“Paddy Hopping” it probably one of the more techniques using the soft plastic replaceable swim bait bodies on ¾” oz triangular jig head with 3D eyes. The bodies in the brown back, green and white belly in an anchovy pattern is always first choice bait, black back transparent green or blue with silver flake or a black back and purple body are also productive. Charter boats in the Montana area almost always will pass a kelp paddy on the port side. Paying attention to the boat position and listen to the deck hands and captain will yield bounty. Be sure to communicate with deck hands on what to anticipate.
If you’re in to really having fun, use your Bass Rod with 20 lbs test. This is an excellent choice when pounding the “Paddy’s”. The Bass Rod lends itself to more surgical casts and plenty of fighting ability; you’ll fight the fish instead of horsing to the boat gaff. Play the fish since you’re not being charged by the hour. Keep their noses up, if they drop the nose you’re losing control of your fish. And when you first “color” your fish coming to the boat, control your excitement and hang on for one more run away from boat, then when you see it the second time, yell “Color or Gaff” to get your deck hand involved. Remember with all species, the bigger the fish the more runs away from the boat they’ll make. With a 50-60 pound Blue Fin count on at least four runs, if you get in on the third great. Now this doesn’t apply to trolling fish caught on heavy jigs on feathers with 80-100 test line in Montana. Horse the fish to the boat, get them on deck and bait or lure back in the water.
Another favorite lure fishing technique is called fishing the “Slide”. This technique replaces the 5 ½ inch replaceable swim bait with a 1.5 ounce lead jig head with silver/black 3D eyes. Fish with 60 pound test braid and a heavy stainless steel swivel to let the bait swim and when it’s really tough a fluorocarbon 3 foot leader. So while the boat is in trolling rotation, have your rod in hand and when “Hook Up” is hollered out on the trollers. Then quickly take your spot in the Port corner of the fantail and free spool the swim bait to meet the incoming school of fish that are coming to the boat while the boat has throttled back. Your swim bait will get bit while the bait guys are elbow deep in the live well trying to catch a lively bait, which should be sport all its own. This method works well because you can put the first lure in the water column to meet the school.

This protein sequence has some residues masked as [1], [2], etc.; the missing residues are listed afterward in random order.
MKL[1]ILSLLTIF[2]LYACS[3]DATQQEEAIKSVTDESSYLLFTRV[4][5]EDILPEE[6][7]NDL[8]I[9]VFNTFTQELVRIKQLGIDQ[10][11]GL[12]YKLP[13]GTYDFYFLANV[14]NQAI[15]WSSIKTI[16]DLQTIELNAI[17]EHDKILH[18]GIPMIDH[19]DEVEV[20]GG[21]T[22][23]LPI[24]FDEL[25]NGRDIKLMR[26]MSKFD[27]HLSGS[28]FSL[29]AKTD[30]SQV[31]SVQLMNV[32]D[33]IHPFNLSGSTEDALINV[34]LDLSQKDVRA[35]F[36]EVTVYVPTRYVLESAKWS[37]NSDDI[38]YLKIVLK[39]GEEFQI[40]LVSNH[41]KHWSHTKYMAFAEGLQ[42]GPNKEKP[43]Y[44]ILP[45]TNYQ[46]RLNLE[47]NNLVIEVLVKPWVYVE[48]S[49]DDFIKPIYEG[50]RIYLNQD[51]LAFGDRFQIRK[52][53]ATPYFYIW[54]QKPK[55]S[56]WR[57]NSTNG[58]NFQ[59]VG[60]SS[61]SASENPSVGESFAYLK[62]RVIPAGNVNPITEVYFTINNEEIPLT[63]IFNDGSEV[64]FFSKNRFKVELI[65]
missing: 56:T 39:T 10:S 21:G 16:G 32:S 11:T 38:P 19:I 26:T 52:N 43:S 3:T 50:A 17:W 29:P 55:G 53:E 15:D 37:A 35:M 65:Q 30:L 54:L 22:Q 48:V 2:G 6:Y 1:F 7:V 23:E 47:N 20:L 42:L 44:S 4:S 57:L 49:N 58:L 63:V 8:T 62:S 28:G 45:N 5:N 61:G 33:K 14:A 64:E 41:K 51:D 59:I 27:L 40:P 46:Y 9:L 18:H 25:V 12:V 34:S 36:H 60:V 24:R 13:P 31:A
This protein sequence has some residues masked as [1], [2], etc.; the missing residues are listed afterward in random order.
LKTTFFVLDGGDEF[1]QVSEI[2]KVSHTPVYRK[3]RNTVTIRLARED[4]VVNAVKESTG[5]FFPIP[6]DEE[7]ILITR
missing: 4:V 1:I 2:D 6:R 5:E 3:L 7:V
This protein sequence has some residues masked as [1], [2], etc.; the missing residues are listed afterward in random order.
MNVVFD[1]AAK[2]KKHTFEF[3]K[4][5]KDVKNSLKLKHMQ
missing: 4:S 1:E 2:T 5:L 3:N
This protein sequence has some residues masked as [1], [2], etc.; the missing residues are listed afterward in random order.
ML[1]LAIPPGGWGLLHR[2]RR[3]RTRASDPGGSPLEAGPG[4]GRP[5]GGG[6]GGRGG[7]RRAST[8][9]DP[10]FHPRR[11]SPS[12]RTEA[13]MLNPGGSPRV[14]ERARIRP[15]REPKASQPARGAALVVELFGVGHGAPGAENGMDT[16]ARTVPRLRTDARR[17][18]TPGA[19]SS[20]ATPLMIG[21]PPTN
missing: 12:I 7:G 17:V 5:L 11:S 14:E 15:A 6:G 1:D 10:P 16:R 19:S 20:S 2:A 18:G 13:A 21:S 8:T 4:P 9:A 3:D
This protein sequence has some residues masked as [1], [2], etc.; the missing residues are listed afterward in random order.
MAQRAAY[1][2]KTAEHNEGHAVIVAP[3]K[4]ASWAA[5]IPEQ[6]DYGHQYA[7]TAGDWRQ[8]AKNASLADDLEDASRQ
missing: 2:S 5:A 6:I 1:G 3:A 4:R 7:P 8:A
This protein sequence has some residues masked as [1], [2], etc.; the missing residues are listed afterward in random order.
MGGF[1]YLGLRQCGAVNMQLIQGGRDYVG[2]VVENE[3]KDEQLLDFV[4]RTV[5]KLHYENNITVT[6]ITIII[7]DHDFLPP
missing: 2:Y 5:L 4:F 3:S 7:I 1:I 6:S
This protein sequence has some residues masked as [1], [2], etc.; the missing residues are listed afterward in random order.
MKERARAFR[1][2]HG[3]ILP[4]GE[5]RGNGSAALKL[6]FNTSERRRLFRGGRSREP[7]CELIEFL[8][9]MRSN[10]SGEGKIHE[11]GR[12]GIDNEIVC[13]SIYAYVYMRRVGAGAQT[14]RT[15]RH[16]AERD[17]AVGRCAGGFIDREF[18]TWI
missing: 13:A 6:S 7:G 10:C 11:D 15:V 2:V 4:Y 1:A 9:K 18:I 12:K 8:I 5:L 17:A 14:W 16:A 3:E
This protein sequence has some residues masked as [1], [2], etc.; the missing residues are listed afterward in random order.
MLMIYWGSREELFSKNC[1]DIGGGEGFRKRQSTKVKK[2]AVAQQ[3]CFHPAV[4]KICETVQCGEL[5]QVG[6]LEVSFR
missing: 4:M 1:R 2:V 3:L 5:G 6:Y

And one more thing you need to know, in the summer months the tuna will hit top water poppers, how fun is that? 7-10” poppers, throw them on 80lb braid. You’ll be amazed at what will surface to strike.
The Region and Landscape Of Montana
Montana is in the Western region of the United States. The state's name is derived from the Spanish word montaña (mountain). Montana has several nicknames, although none official, including "Big Sky Country" and "The Treasure State", and slogans that include "Land of the Shining Mountains" and more recently "The Last Best Place".